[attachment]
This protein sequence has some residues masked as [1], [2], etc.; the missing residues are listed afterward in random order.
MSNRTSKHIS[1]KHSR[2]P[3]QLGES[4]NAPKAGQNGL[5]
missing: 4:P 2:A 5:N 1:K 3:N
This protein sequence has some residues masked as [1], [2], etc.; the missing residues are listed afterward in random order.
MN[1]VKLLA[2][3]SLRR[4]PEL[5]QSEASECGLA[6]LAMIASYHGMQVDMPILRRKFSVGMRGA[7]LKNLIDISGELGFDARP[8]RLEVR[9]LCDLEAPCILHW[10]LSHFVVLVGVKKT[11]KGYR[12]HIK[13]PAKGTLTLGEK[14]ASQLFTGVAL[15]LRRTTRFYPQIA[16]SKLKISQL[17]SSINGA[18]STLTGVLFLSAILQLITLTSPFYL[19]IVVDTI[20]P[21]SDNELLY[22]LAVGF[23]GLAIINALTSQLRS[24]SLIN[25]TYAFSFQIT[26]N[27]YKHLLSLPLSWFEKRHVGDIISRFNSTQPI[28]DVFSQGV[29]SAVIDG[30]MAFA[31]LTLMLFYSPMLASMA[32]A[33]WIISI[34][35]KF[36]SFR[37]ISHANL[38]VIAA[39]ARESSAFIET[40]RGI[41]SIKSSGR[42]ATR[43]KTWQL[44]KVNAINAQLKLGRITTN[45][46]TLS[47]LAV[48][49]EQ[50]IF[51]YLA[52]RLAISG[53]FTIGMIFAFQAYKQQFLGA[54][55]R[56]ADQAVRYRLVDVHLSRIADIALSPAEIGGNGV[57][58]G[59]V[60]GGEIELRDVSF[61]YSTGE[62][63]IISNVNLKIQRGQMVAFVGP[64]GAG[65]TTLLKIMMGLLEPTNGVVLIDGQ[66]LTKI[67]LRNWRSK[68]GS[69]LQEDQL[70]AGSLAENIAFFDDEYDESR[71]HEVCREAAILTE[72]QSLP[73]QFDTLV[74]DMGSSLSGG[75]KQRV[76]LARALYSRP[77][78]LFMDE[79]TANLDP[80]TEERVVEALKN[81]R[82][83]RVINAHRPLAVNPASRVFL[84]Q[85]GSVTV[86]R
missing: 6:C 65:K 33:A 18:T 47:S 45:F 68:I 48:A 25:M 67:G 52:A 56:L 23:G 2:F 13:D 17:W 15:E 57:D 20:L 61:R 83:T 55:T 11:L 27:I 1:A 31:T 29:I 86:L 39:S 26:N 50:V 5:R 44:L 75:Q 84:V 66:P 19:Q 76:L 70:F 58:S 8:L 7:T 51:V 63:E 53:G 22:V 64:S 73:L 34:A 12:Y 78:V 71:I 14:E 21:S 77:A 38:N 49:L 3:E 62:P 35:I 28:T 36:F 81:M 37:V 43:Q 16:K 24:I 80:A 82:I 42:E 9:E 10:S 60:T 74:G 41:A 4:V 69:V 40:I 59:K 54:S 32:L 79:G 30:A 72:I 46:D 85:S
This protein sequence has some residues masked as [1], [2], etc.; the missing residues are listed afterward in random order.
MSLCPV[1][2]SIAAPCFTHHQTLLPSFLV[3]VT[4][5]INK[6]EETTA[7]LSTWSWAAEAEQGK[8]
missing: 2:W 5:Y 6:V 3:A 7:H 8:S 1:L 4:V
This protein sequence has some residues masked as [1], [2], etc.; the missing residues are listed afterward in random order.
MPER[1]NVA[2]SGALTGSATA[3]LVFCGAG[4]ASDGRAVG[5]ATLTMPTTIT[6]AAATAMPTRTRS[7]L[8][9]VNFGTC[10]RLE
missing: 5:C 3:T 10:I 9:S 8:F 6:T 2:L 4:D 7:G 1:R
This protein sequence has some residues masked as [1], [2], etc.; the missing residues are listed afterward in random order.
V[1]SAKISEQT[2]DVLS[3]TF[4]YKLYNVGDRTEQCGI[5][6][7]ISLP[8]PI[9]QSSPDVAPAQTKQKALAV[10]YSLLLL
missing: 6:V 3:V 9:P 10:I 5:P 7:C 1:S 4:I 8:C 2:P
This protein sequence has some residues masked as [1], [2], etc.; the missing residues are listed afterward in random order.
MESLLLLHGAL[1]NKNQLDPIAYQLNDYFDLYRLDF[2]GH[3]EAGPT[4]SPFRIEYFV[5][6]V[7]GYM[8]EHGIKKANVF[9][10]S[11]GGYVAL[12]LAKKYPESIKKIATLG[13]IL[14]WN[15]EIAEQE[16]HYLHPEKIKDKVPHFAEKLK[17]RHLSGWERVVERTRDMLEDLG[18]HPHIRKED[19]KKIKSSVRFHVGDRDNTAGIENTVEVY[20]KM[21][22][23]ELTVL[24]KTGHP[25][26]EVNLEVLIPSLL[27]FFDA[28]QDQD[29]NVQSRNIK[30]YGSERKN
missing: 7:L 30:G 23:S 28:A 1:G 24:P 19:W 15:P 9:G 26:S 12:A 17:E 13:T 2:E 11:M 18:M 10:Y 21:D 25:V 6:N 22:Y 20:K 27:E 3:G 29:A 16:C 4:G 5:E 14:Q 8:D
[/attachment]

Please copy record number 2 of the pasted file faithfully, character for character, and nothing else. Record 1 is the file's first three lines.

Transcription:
This protein sequence has some residues masked as [1], [2], etc.; the missing residues are listed afterward in random order.
MN[1]VKLLA[2][3]SLRR[4]PEL[5]QSEASECGLA[6]LAMIASYHGMQVDMPILRRKFSVGMRGA[7]LKNLIDISGELGFDARP[8]RLEVR[9]LCDLEAPCILHW[10]LSHFVVLVGVKKT[11]KGYR[12]HIK[13]PAKGTLTLGEK[14]ASQLFTGVAL[15]LRRTTRFYPQIA[16]SKLKISQL[17]SSINGA[18]STLTGVLFLSAILQLITLTSPFYL[19]IVVDTI[20]P[21]SDNELLY[22]LAVGF[23]GLAIINALTSQLRS[24]SLIN[25]TYAFSFQIT[26]N[27]YKHLLSLPLSWFEKRHVGDIISRFNSTQPI[28]DVFSQGV[29]SAVIDG[30]MAFA[31]LTLMLFYSPMLASMA[32]A[33]WIISI[34][35]KF[36]SFR[37]ISHANL[38]VIAA[39]ARESSAFIET[40]RGI[41]SIKSSGR[42]ATR[43]KTWQL[44]KVNAINAQLKLGRITTN[45][46]TLS[47]LAV[48][49]EQ[50]IF[51]YLA[52]RLAISG[53]FTIGMIFAFQAYKQQFLGA[54][55]R[56]ADQAVRYRLVDVHLSRIADIALSPAEIGGNGV[57][58]G[59]V[60]GGEIELRDVSF[61]YSTGE[62][63]IISNVNLKIQRGQMVAFVGP[64]GAG[65]TTLLKIMMGLLEPTNGVVLIDGQ[66]LTKI[67]LRNWRSK[68]GS[69]LQEDQL[70]AGSLAENIAFFDDEYDESR[71]HEVCREAAILTE[72]QSLP[73]QFDTLV[74]DMGSSLSGG[75]KQRV[76]LARALYSRP[77][78]LFMDE[79]TANLDP[80]TEERVVEALKN[81]R[82][83]RVINAHRPLAVNPASRVFL[84]Q[85]GSVTV[86]R
missing: 6:C 65:K 33:A 18:T 47:S 45:F 68:I 48:A 25:M 67:G 52:A 56:L 23:G 2:F 13:D 17:W 15:E 57:D 20:L 61:R 83:T 55:T 11:L 27:I 1:A 31:T 29:I 86:L 39:S 26:N 50:V 5:R 44:L 75:Q 84:V 66:P 19:Q 76:L 70:F 58:S 8:L 7:T 51:V 63:E 53:G 22:V 64:S 73:L 34:A 12:Y 78:V 71:I 14:E 21:S 77:A 38:N 49:L 3:E 62:P 35:I 28:T 36:F 81:M 37:V 43:Q 16:K 24:I 80:A 82:I 42:E 9:E 10:S 60:T 74:G 41:A 4:V 69:V 40:I 59:K 54:S 32:L 79:G 30:A 72:I 46:D 85:S